The Flash #776 lends a meta-commentary on the DC hero’s journey as the Speedster and Doctor Fate rely on help from the reader to escape.
Wally West is The Flash, the fastest man alive. Tapping into the infinite powers of the Speed Force, Wally can do incredible feats of speed, making him one of the most powerful beings in the DC Comics universe. In the previous issue of The Flash, Wally struggles in vain to check the sinister Eclipso in his spear prison. But all is not lost as Doctor Fate arrives to take Flash to meet the Justice League Dark and Princess Amethyst on Gemworld and put a stop to Eclipso’s evil plans. But, they must travel through a two-dimensional causeway filled with demonic forces called the In-Between. To reach their destination, the heroes need the reader’s help.
Written by Jeremy Adams with pencils from Fernando Pasarin, The Flash #776 is a meta-journey that takes The Flash and Doctor Fate through perilous planes filled with nightmarish monstrosities. Doctor Fate arrives with Flash in the In-Between and explains the perils of their venture. He asks for help, imploring that he requires guidance in this plane where their powers don’t work. When Flash asks how they can escape, the good Doctor breaks the fourth wall and addresses the reader directly. From here on, an adventure begins.
The Flash #776 puts Flash and Doctor Fate in a precarious position — without their powers and in a dark cavern where savage beings dwell. Writer Jeremy Adams molds the story in a way that ensures participation from willing readers and puts the onus of guiding the heroes to safety on their shoulders. The story has no exposition, neither does it spotlights one character over the other. But what it does well is string together a cohesive series of events that turns the audience into the leader of the story. However, such an enterprise makes the plot take a backseat and makes the issue feel like a filler, but it is thoroughly enjoyable.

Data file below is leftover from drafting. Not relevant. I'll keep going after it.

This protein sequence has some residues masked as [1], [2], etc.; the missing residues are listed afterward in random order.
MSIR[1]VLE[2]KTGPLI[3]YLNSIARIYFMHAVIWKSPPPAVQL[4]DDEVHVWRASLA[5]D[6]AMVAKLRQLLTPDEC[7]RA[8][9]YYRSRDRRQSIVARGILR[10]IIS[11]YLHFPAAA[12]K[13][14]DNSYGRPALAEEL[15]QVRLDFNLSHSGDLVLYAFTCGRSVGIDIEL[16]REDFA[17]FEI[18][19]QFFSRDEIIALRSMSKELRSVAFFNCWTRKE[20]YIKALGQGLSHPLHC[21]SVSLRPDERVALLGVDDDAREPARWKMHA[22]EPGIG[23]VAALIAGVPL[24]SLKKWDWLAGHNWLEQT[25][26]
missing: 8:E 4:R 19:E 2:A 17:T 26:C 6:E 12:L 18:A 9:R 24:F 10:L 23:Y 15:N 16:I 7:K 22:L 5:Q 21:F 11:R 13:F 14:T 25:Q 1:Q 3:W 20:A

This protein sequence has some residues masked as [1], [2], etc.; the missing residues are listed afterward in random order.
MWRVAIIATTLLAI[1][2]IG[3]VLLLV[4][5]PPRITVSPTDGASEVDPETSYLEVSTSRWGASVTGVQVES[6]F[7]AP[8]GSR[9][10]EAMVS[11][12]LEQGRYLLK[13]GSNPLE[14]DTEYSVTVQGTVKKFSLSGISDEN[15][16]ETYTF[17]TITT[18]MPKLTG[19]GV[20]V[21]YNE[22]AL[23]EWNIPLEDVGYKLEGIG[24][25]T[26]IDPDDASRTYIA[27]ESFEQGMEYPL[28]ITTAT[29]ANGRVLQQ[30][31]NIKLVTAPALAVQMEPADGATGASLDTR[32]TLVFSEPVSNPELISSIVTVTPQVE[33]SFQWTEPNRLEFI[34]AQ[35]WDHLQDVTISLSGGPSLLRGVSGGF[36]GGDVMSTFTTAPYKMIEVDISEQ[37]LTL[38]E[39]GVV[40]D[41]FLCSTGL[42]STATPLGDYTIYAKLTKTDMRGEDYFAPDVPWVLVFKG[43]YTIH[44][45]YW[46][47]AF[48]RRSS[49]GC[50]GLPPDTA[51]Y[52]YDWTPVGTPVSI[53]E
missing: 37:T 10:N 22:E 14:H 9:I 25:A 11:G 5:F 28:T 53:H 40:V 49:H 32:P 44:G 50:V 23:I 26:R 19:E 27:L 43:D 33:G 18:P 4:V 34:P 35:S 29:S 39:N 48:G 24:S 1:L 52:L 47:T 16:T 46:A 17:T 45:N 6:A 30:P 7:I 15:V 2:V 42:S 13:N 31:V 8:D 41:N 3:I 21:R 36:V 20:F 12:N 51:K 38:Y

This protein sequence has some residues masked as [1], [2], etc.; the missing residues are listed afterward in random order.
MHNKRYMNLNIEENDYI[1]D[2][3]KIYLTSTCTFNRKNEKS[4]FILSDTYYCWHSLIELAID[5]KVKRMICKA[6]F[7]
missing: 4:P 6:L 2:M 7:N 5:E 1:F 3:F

Fernando Pasarin and inker Matt Ryan whip up expansive art that fills the page with strikingly detailed illustrations. Pasarin’s dynamic linework adds another dimension to this interdimensional story. From gritty cave passages to eerie corridors, the art shines in unique layouts of the splash pages and its Lovecraftian-inspired monster design. Even though the story takes place underground, Colorist Jeromy Cox doesn’t shy away from using a wide range of bright shades to illuminate the vast labyrinthine network of tunnels and chambers, giving the issue a fantasy feel. Cox, an industry veteran, gives a sense of depth with his color choices.
The Flash #776 is a fun-filled adventure that breaks away from the conventional comic book format and immerses the audience in its story. Even though breaking the fourth wall is nothing new, this particular style may remind readers of Grant Morrison’s Animal Man or Pascal Jousselin’s Imbattable. The panel layout in this issue is phenomenal and meticulously designed to create an intricately detailed map in which the heroes sprint and vault. The Flash #776 ends with the reader helping the heroes find an interdimensional doorway to Gemworld along with a shocking reveal that is bound to bring readers back for the next issue.
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